Philadelphia, PA (Sports Network) -
In yesterday's piece, we took a look at some of the fantasy hitters who usually start off the season in blazing fashion. Today, we will investigate the other side of the coin - those you usually get off to agonizingly slow starts.
A well-known resident on this list is New York Yankees first baseman Mark Teixeira.
Over his eight-year career, Teixeira has an April batting average of just .235 and a slugging percentage of .411. From May until the end of the season, his career numbers show a .293 batting average and a slugging percentage of .556.
Translated, it means if you draft Teixeira with your second-round pick, you are not going to get much out of him in the first 20 games, but after that he'll be a star.
But we all knew that already because it gets mentioned every spring by announcer after announcer "ad nauseam."
Below are some players who don't get as much media attention as "Tex" but historically get off to similar slow starts. If you select them on Draft Day, know that you will have to show patience. If that's not one of your better qualities, perhaps you should use a different strategy.
Fantasy owners who draft Chicago White Sox second baseman Gordon Beckham (ADP 120) should be prepared for a tough start. A borderline fantasy starter, Beckham has shown over his first two seasons that he doesn't get hot until the weather does. His pre-All-Star statistics show a batting average of .233 and a slugging percentage of .338. After the break, he becomes a solid fantasy option with a batting average of .285, slugging of .487 and an OPS of .851. As a reference, Chone Figgins has a career slugging percentage of .376 and Dustin Pedroia has a career slugging percentage of .460
Translation - Beckham starts out the year hitting like Figgins and finishes like Pedroia.
A "two-headed strategy," using another second baseman for the first three months and then installing Beckham into the lineup when he heats up, could be the perfect plan instead of spending big bucks on Robinson Cano, high-risk Chase Utley or Pedroia.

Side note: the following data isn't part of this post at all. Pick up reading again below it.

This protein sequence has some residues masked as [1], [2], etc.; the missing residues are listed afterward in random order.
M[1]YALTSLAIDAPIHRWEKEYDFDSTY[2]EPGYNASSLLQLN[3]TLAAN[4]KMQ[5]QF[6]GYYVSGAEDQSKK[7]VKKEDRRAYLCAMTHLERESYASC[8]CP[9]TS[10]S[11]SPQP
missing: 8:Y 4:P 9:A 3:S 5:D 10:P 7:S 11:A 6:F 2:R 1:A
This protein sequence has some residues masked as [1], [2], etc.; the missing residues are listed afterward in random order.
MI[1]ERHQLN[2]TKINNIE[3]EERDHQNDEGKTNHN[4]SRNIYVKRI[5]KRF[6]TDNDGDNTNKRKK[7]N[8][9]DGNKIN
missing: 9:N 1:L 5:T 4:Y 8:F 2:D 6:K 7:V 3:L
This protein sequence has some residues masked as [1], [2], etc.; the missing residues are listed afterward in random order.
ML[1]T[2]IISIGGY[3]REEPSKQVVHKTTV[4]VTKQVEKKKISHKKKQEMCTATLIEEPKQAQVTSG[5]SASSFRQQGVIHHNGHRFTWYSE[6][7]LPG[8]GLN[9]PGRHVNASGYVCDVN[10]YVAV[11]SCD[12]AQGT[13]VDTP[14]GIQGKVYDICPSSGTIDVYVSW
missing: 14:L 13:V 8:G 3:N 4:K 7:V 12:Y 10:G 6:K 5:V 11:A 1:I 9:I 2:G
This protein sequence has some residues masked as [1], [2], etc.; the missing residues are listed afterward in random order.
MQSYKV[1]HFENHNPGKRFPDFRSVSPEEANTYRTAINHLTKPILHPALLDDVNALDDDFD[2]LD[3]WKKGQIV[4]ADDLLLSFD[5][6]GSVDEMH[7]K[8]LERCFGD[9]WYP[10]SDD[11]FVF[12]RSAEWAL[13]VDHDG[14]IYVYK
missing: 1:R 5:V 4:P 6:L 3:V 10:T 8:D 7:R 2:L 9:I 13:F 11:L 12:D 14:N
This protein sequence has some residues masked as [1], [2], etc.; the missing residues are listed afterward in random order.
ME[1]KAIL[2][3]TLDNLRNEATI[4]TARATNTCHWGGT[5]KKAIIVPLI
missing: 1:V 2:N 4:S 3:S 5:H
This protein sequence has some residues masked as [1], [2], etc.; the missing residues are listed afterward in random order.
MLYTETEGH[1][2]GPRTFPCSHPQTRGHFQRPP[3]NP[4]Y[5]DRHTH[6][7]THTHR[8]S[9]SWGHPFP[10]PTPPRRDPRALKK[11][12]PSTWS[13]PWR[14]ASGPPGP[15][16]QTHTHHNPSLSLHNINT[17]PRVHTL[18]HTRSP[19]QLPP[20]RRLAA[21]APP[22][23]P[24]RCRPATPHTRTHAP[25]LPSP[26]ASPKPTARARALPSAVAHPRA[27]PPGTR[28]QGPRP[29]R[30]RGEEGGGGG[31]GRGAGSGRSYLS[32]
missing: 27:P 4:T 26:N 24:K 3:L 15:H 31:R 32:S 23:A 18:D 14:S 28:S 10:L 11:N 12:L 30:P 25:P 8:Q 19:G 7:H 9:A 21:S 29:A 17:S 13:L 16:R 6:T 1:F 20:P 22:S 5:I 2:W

If you look up "slow starter" in the dictionary, Phillies first baseman Ryan Howard's name will likely appear in bold letters. His first half numbers are; .263 batting average, .531 slugging and .875 OPS while second half stats are a much more palatable .295/.616/1.017. Now toss into the mix that he won't have Jayson Werth protecting him in the lineup and most pitchers should be inclined to pitch around the "big guy" until the Phillies No.5 hitter proves his "worth."
I predict a very slow start for Howard (ADP 23).
While I am expecting a big season from Cleveland Indians outfielder Shin-Soo Choo (ranked fifth in the TSN Outfielder Rankings) he's not quick out of the gate. His best months, whether looking at batting average, slugging percentage or OPS are August, September and October.
Washington first baseman Adam LaRoche is another slow starter. His career numbers for April are .211/.396/.701 but after the mid-summer classic LaRoche almost always finds his batting stroke as indicated by career statistics of .295/.535/.889.
And if you spend a high draft choice or big dollars on Colorado shortstop Troy Tulowitzki (ADP 5), prepare to have your patience tested. He is a .263 hitter before the All-Star break and a .314 afterwards with corresponding power increases (pre-All-Star OPS .784, post-All-Star OPS .923).
So remember, for all of the players listed below, patience is required.